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tail

summary

    This subchapter looks at tail, a Unix (and Linux) command.

syntax:

tail [options…] [file…]
shells:ashbashbshcshkshshtcshzsh
File Name:tailDirectory:/usr/bin/Type:External

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tail

    This subchapter looks at tail, a Unix (and Linux) command.

    tail is used to report the last lines of a text file.

default

    The default operation of tail is the last 10 lines of a text file to standard output (the example is from a file with less than 10 lines).

    $ tail xml2Conf.sh
    #
    # Configuration file for using the XML library in GNOME applications
    #
    XML2_LIBDIR="-L/usr/lib"
    XML2_LIBS="-lxml2 -lz -lpthread -licucore -lm "
    XML2_INCLUDEDIR="-I/usr/include/libxml2"
    MODULE_VERSION="xml2-2.7.3"

    $

example: most recent user

    Here is how to use the tail utility to show the last user created on the current system:

    $ tail -1 /etc/passwd

number of lines

    You can use the -n option to set the number of lines, blocks, or bytes to output.

    The option tail -n1 filename shows the last line.

    $ tail -n1 xml2Conf.sh
    MODULE_VERSION="xml2-2.7.3"
    $

    The --lines=N option is equivalent to the -nN option.

    An obsolete format (still used on Sun Solaris, where the -n option is not supported) uses just the number of lines as the option.

    $ tail -1 xml2Conf.sh
    MODULE_VERSION="xml2-2.7.3"
    $

number of characters

    The option tail -c8 filename shows the last eight (8) characters (bytes).

    $ tail -c8 xml2Conf.sh
    -2.7.3"
    $

    Notice in the example that you only see seven characters. The newline character is the eighth character.

    The --bytes=N option is equivalent to the -cN option.

    An obsolete format (still used on Sun Solaris, where the -c option is not supported) uses the number of character followed by a c as the option.

    $ tail -8c xml2Conf.sh
    -2.7.3"
    $

suppressing file names

    If you provide tail with more than one file name, then it report the file names before the last lines of each file.

    $ tail -n2 *Conf.sh
    ==>. xml2Conf.sh <.==
    XML2_INCLUDEDIR="-I/usr/include/libxml2"
    MODULE_VERSION="xml2-2.7.3"

    ==>. xml1Conf.sh <.==
    XML2_INCLUDEDIR="-I/usr/include/libxml1"
    MODULE_VERSION="xml2-2.7.1"
    $

    You can suppress the file name(s) with the --silent option. This is particularly useful if you are going to pipe the results to other Unix tools.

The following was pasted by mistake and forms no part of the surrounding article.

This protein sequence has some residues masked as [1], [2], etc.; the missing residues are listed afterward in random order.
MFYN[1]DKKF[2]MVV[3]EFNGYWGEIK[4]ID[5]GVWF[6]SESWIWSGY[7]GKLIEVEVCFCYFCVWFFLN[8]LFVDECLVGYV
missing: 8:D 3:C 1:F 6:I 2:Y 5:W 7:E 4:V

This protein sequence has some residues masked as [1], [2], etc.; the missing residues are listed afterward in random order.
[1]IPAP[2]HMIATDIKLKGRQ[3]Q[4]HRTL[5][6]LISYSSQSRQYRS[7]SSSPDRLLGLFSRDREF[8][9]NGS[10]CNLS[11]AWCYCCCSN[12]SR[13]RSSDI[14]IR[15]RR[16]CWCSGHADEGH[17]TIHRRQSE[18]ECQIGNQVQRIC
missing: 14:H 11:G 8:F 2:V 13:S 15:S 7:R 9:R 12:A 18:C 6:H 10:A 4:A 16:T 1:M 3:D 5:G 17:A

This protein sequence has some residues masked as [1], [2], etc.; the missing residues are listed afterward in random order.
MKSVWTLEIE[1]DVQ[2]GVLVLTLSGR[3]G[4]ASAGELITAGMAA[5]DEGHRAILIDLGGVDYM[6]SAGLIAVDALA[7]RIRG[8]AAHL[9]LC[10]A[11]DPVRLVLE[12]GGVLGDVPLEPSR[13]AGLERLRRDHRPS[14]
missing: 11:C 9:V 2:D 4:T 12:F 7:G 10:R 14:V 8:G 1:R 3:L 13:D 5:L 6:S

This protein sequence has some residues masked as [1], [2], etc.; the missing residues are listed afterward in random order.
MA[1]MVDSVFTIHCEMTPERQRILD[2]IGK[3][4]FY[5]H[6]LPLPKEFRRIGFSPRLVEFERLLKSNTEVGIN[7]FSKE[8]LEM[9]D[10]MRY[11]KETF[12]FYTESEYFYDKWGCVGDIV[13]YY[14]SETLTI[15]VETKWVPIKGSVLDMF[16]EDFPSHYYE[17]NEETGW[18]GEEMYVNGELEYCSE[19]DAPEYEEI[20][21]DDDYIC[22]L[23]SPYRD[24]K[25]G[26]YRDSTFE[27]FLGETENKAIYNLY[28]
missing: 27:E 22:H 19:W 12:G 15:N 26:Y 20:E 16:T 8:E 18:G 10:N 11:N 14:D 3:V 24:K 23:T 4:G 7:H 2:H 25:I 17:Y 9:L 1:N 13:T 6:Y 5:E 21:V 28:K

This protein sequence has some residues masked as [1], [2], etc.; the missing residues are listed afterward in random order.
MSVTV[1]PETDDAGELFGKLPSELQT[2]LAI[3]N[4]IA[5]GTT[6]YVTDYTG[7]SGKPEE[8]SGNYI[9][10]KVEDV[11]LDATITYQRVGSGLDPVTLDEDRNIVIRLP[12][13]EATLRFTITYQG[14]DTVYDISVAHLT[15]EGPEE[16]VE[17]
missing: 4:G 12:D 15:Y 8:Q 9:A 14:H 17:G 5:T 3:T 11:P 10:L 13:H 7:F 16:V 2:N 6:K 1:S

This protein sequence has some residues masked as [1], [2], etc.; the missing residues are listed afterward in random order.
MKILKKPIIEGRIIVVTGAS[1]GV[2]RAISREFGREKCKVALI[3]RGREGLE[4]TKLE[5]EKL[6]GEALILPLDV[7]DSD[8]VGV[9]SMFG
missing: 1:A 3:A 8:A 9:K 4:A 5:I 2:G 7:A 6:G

$ tail -n2 --silent *Conf.sh
    XML2_INCLUDEDIR="-I/usr/include/libxml2"
    MODULE_VERSION="xml2-2.7.3"

    XML2_INCLUDEDIR="-I/usr/include/libxml1"
    MODULE_VERSION="xml2-2.7.1"
    $

    The --quiet and -q options are equivalent to the --silent option.

file (log) monitoring

    Use the -f (follow) option to monitor a log file. With the -f option, the tail utility will continue to monitor the file and send any new lines to standard out (unless redirected or piped elsewhere).

    $ tail -f importantlogfile.txt

    In most versions of Unix, the --follow or --follow=descriptor options are equivalent to the -f option.

    If the file being monitored might be rotated, use the -F (follow) option to monitora file, even if the orginal version of the file is renamed or removed and a new version of the file (with the same name) is created.

    $ tail -F importantlogfile.txt

    Use Control-C to interrupt the file monitoring.

    You can append the ampersand (& to make the file monitoring a background process.

    GNU Emacs emulates this Unix utility with the auto-revert-tail-mode mode.

    In most versions of Unix, the --follow=name --retry option is equivalent to the -F option.

other

    On November 8, 2010, Ramesh Natarajan named this the number 42 most frequently used Unix/Linux command at this web page 50 Most Frequently Used UNIX / Linux Commands (With Examples).

    In June 2009, Ken Milberg named this command as one of the Top 50 universal UNIX commands at this web page Top 50 Universal INIX commands. Note that this web page requires agreeing to be spammed before you can read it.


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    Copyright © 2012, 2013, 2014 Milo

    Created: August 12, 2014

    Last Updated: August 6, 2013


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